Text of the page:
October 03, 2012 /24-7PressRelease/
-- A steaming turkey dinner bathed in rich gravy. Getting tucked in to multicolored lights winking on and off against the darkness. In the morning, little feet padding down the stairs in rapid syncopation, hurried in anticipation of presents.
For young and old alike, the holidays can be a magical time. But particularly for children, holiday gatherings and traditions have special meaning.
These days, it is not always possible to hold the type of idyllic holiday events many of us remember from our own childhoods. The world has changed, and today's parents do not often benefit from a neat, prepackaged notion of family structure; families working through a divorce often struggle with making appropriate arrangements
for the holidays.
But, just because it may be difficult does not mean you can ignore or put off planning for the holidays after your marriage has ended. On the contrary, you owe it to your children to make carefully thought-out arrangements, plans that will allow them to look back fondly on the holidays of their youth for the rest of their lives.
Keep the Holidays Merry For Your Children by Eliminating Legal Vagueness
Never shying from uniqueness, the Lone Star State's official term for child custody is "conservatorship." Although individual situations may vary widely, typically the parent awarded primary conservatorship of the child will have around 63 percent of the parenting time. In a standard arrangement, the other parent would then have weekend visitation and a month with the child in the summer.
But what about holidays and special occasions? These days are usually split between the parents. However, "split" is a vague word, and dividing holiday time can be a minefield without an appropriate framework in place. Where and how a child will spend his or her holidays after the divorce deserves careful consideration as well as precise, clear agreement.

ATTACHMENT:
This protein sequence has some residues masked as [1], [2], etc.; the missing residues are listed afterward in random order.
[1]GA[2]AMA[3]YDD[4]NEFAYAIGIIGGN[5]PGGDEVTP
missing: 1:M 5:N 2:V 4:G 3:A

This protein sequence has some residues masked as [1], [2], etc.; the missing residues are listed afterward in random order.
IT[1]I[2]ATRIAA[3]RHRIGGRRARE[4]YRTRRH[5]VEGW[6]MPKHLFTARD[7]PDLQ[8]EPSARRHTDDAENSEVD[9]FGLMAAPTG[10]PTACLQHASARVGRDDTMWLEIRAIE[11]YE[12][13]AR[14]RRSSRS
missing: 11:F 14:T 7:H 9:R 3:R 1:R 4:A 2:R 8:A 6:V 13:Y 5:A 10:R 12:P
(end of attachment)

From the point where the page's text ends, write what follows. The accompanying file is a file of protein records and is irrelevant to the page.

It is not enough for parents to simply agree that holidays will be split. A complete custody and visitation agreement needs to spell out exactly which holidays will be spent with each parent. Furthermore, "special occasions" that may not fall on a calendar holiday should be well-defined. Compromises, like alternating years between parents for a particular holiday, have to be written into the agreement in language that is not open to personal interpretation; imprecise language can lead to bitter disputes down the road.
Travel arrangements should also be contemplated in the custody and visitation agreement. Finally, for longer holiday stays with the non-custodial parent, it is important to address the child's activities and living arrangements.
Get a Precise, Effective Agreement by Calling an Experienced Fort Worth Attorney
Precision and completeness are the hallmarks of a good custody arrangement that will help get you through the holidays as smoothly as possible. While overly rigid requirements may be a concern, remember that as the children grow and things change, it is possible to modify existing custody or visitation arrangements
to fit evolving circumstances. In all likelihood, you'll find that modifying arrangements as necessary proves to be more productive than having to argue about the meaning of language in the original agreement.
Of course, your children are the key consideration around the holidays. You want to do what is best for them, and part of that is ensuring a smooth, conflict-free visitation schedule that does not diminish the spirit of the holidays. To learn more about crafting a custody and visitation agreement that will fully satisfy your needs, talk to a board-certified Texas family law specialist today.
Article provided by Law Offices of Bob Leonard, Jr.
Visit us at www.bobleonard.com